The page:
• William Payne wrote a new post on the site W. Russ Payne 11 months, 3 weeks ago


  • William Payne wrote a new post on the site W. Russ Payne 12 months ago

    This charge is being leveled at higher education frequently. The idea that colleges are in the business of indoctrination is a standard trope in attacks on higher education. Foes of education aren’t just […]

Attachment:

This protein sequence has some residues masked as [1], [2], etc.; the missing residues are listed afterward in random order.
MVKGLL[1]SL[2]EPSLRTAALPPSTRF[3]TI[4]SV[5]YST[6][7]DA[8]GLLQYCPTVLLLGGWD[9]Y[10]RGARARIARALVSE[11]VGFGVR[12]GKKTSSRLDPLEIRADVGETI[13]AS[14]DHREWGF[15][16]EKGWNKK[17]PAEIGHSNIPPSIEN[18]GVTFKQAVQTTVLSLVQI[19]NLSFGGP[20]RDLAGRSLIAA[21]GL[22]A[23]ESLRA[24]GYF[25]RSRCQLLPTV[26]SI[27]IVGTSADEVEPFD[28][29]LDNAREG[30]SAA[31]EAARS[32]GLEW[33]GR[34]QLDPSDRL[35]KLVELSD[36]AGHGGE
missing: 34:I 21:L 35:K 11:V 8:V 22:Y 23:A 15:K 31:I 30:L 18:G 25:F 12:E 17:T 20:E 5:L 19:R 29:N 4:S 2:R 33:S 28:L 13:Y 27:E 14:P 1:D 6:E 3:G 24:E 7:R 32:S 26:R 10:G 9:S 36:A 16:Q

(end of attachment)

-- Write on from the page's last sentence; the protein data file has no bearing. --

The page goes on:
• Is education indoctrination? No, but not for the reasons I wish. I wish I could say it’s not because education is motivated by something like truth and supported by hard evidence. These remain the typical rebuttals—and good ones at that—to accusations that entire education system is nothing but a left-wing pyramid scheme or whatever it is they say on Fox. The real question is more complicated, I think. As you point out, Russ, most students have already self-selected by the time they get to us, irrespective of their critical thinking skills, and so there is little opportunity for actual indoctrination, even if such an aim were part of the agenda. I believe in the ability of logic and reason to save us, but at the same time I understand that critical thinking enters this drama late. Beliefs. Feelings. Emotions. These always beat reason to the punch. And I think that’s mostly fine. Maybe I trust in millions of years of evolution, that our minds evolved to process perplexing environments in this way. Perhaps add this to the pile of uncomfortable truths our higher education system has to offer. Here’s another uncomfortable truth: higher education IS a form of indoctrination. Of course it is! The root of the word simply means “to be taught.” What we are really fighting against is the irradiation of that term by those who wish to preserve current power structures and have zero tolerance for inconvenient realities. Ironic that this mentality comes from a side of the political divide that openly advocates for certain types of fundamentalism which are much more obvious examples of indoctrination, but that is another conversation.